The Patient Protection and Affordable Care Act (PPACA) imposes numerous tax hikes that transfer more than $500 billion over 10 years—and more in the future—from hardworking American families and businesses to Congress for spending on new entitlements and subsidies. In addition, higher tax rates on working and investing will discourage economic growth both now and in the future, further lowering the standard of living.
PPACA contains 18 separate tax increases that will cost taxpayers $503 billion between 2010 and 2019. Three major tax hikes make up nearly half of the new revenue raised by PPACA:
- Section 1401 imposes a 40 percent excise tax on “Cadillac” health insurance plans. This new tax will apply to health plans valued in excess of $10,200 for individuals and $27,500 for families. Those thresholds will grow annually by inflation plus 1 percent. The tax takes effect in 2018 and is projected to raise $32 billion by 2019.
- Section 1411 increases the Medicare Hospital Insurance (HI) portion of the payroll tax. This provision will increase the employee’s portion from 1.45 percent to 2.35 percent for families making more than $250,000 a year (and for individuals making more than $200,000). Combined with the employer’s portion, the total rate will be 3.8 percent on every dollar of income over $250,000 when the tax hike takes effect in 2013.
- Section 1411 also imposes a new payroll tax on investment. This tax provision applies the new higher 3.8 percent Medicare tax to investment income—including capital gains, dividends, rents, and royalties—and is scheduled to become effective in 2013. Together, the Medicare tax hikes will raise $210 billion between 2013 and 2019.
Table 1 lists all of the tax increases in PPACA.
As a result, the tax hikes in PPACA will slow economic growth, reduce employment, and suppress wages. These economy-slowing policies could not come at a worse time. PPACA tax increases will impede an already staggering recovery.
They Will Slow Economic Growth and Destroy Jobs . Taxes transfer money from productive private hands to the less efficient public sector. A politicized allocation is less efficient than market-based allocation because political decisions do not consider the highest-value use of resources, while the private sector considers such issues and therefore does a better job of assigning resources where they will contribute the most to economic growth.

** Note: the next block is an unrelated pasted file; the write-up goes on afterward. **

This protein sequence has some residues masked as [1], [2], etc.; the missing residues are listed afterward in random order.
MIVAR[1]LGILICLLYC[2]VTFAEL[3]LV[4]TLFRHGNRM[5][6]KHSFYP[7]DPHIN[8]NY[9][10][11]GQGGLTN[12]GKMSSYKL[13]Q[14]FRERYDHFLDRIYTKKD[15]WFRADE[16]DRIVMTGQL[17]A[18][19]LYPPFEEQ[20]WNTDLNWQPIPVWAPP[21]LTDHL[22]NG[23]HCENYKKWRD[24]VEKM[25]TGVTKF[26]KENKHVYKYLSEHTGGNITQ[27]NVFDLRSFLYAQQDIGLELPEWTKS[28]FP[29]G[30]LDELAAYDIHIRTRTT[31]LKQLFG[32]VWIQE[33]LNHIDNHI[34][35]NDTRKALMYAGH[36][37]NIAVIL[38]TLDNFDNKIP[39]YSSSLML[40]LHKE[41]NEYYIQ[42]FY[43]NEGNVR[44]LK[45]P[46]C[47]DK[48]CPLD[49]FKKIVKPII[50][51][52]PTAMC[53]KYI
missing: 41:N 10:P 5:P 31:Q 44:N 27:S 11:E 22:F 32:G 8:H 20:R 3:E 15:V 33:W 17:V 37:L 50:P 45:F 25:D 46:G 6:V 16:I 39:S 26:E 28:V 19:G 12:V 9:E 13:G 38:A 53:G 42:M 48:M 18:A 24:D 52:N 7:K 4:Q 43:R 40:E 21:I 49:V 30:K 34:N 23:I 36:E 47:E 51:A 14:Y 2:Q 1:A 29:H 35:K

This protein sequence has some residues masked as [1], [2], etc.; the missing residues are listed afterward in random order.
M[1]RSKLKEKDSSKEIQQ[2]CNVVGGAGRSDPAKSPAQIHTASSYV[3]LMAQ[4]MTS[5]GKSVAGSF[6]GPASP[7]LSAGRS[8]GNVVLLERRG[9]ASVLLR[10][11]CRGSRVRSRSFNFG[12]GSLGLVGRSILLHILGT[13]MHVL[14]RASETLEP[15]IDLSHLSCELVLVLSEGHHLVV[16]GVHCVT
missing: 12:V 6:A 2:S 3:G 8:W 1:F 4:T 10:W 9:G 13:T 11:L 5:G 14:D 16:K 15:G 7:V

They Will Discourage Work and Savings. Congress must levy high tax rates to take more Americans’ money, and this has a number of negative implications. Higher tax rates decrease the incentives for individuals to work and save more, both of which are essential for economic growth. Additionally, high rates discourage individuals from working harder and saving larger portions of what they earn. Combined, these two effects impede economic growth and reduce the number of jobs that businesses would have created had tax rates been lower.
They Will Not Reduce Deficits. Higher taxes never close budget deficits because, in the short run, Congress will spend all of the extra revenue it receives from higher taxes. Congress always spends every dollar of tax revenue it raises and however much it can borrow from credit markets. In the long run, the extra revenue will dissipate as individuals adjust their behavior to minimize their tax liability. The only way to close deficits is to cut spending and align it with how much revenue the tax code typically raises.
A New Direction
All tax increases have negative economic effects because higher taxes take resources from the productive hands of the private sector and transfer them to the wasteful hands of politicians. Higher taxes also lessen the incentives for individuals and businesses to engage in activities and behaviors that expand the economy and create jobs.
The tax code is a severe drag on the economy and is badly in need of fundamental reform. Ideally, a revised tax code would adhere more closely to the well-known flat tax. This new tax system would tax all wage and salary income at one rate and provide for only minimal deductions, credits, and exemptions. Tax reform is not an excuse to raise taxes. The new tax code would raise the same amount of revenue as the current system but in a more efficient manner in order to enhance economic growth.
Curtis S. Dubay is a Senior Analyst in Tax Policy in the Thomas A. Roe Institute for Economic Policy Studies at The Heritage Foundation.